For newcomers

At the bottom of each post there is the word "comments". If you click on it you will see comments made by followers, and if you follow the instructions you may also comment and I always welcome that. I have found many people overlook this part of the blog which is often more interesting than the original post!

My blog nick-name is SIR HUGH. I'm not from the aristocracy - my middle name is Hugh which relates to the list of 282 hills in Scotland compiled by Sir Hugh Munro in 1891. I climbed my last one (Sgurr Mor) on 28th June 2009


Sunday, 9 August 2020

Right to Roam

 My last post here coincidentally coincided with an article in the Guardian reviewing:

The Book of Trespass by Nick Hayes.

The review is long but worth persisting even if you don't get to reading the book. In fact one feels one has almost read the book entirely after reading the review, but there is much food for thought and for anybody with an interest in enjoying our countryside in any shape or form I recommend this as a worthwhile read.

There may be some comment arising from this post and I have it in mind to write later with my own thoughts on this subject.


  1. Sounds a fascinating book. I tried to buy it, but it’s not out to July 2021 !!! I’m always amazed at how slowly traditional publishing works.

  2. Ruth Strange. Makes one wonder how the reviewer read it, but it seems he is a pal of the author which may explain?

  3. He probably got a pre-release draft version.

  4. You're looking at the paperback edition. Hardback and Kindle editions are published next Thursday August 20th.

  5. Gosh, such secretiveness. Anyone would think the book described the Manhattan Project and had come out in 1944. Do you fear over-influencing your commenters?

  6. Just read the review.
    It, no the book, leaves me a little uneasy.
    I'm all for the right to roam on open countryside but I have no desire to tramp across Lord so and so's lawn, that I would find embarrasing. From the review I get the impression, rightly or probably wrongly, that Nick Hayes wants to reform the aristocracy in one sweep of his pen [keyboard]
    I do agree that the National Trust should open up their lands for us all to enjoy. The word National is a clue.
    Not sure I would buy the book but I will keep tresspassing on a small harmless scale.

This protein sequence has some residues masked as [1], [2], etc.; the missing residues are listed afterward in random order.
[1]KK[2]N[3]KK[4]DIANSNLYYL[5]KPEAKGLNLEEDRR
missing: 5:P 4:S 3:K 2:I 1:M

7. To all -This discussion must exclude Scotland where different rules and law prevail: a subject with its own pros and cons.

    I have trespassed in England and Wales for as long as I can remember. That generally applies to using questionably private tracks, roads, and footpaths marked on the OS map where a long diversion would be the alternative or where I want to visit a certain trig point or summit. If it is obvious who the land owner is and they are identifiable and contactable at my point of entry I would ask permission but on sprawling farmland that is rarely obvious - the farm could be a mile away and there is no guarantee they would be at home and who knows who owns what? So I press on, but with respect.

    To trespass across managed farmland where no route is indicated on the map is folly. You will invariably find yourself in a field without an exit tempting you to climb a wall, savage a barbed wire fence or otherwise potentially cause damage or suffer a long backtrack. Even for those of us who respect the land and do our best to behave sensibly there are still those who don’t. They leave behind litter, damaged property and allow dogs to worry livestock. To make a national issue as suggested by the author would only encourage more of that offensive behaviour. To legally open up managed farmland land to all and sundry or to actually promote rampant trespass for the sake of it would be just plain stupid.

    What would be useful is the provision of better marked “preferred” routes and some increase of “permissive paths" through private land by the landowners which would stop many people wandering about trying to find their own route. I have often suggested that to landowners on poorly marked public footpaths and they often tell me it is the responsibility of the local authority, but surely the effort required to stick a sighting pole in a field where the far boundary is not visible must be minimal. It would also be a good thing if more people knew how to use a map and compass to take a proper bearing.

    Making a nationally publicised issue about all this is against everybody’s interest and will only serve to encourage more conflict.

    My commenter (above) and good friend BC. reminds me of similar conversations I have had about meeting some gamekeeper or landowner in the middle of moorland miles from any road or habitation where the annual footfall is perhaps less than half a dozen and we suggest providing some indication of a route - “If I do that there’ll be hoards of folk trampling all over the place in no time.” If this author’s suggestions are implemented that gamekeeper's prediction, although unrealistic in his domain, may become more likely in more accessible areas.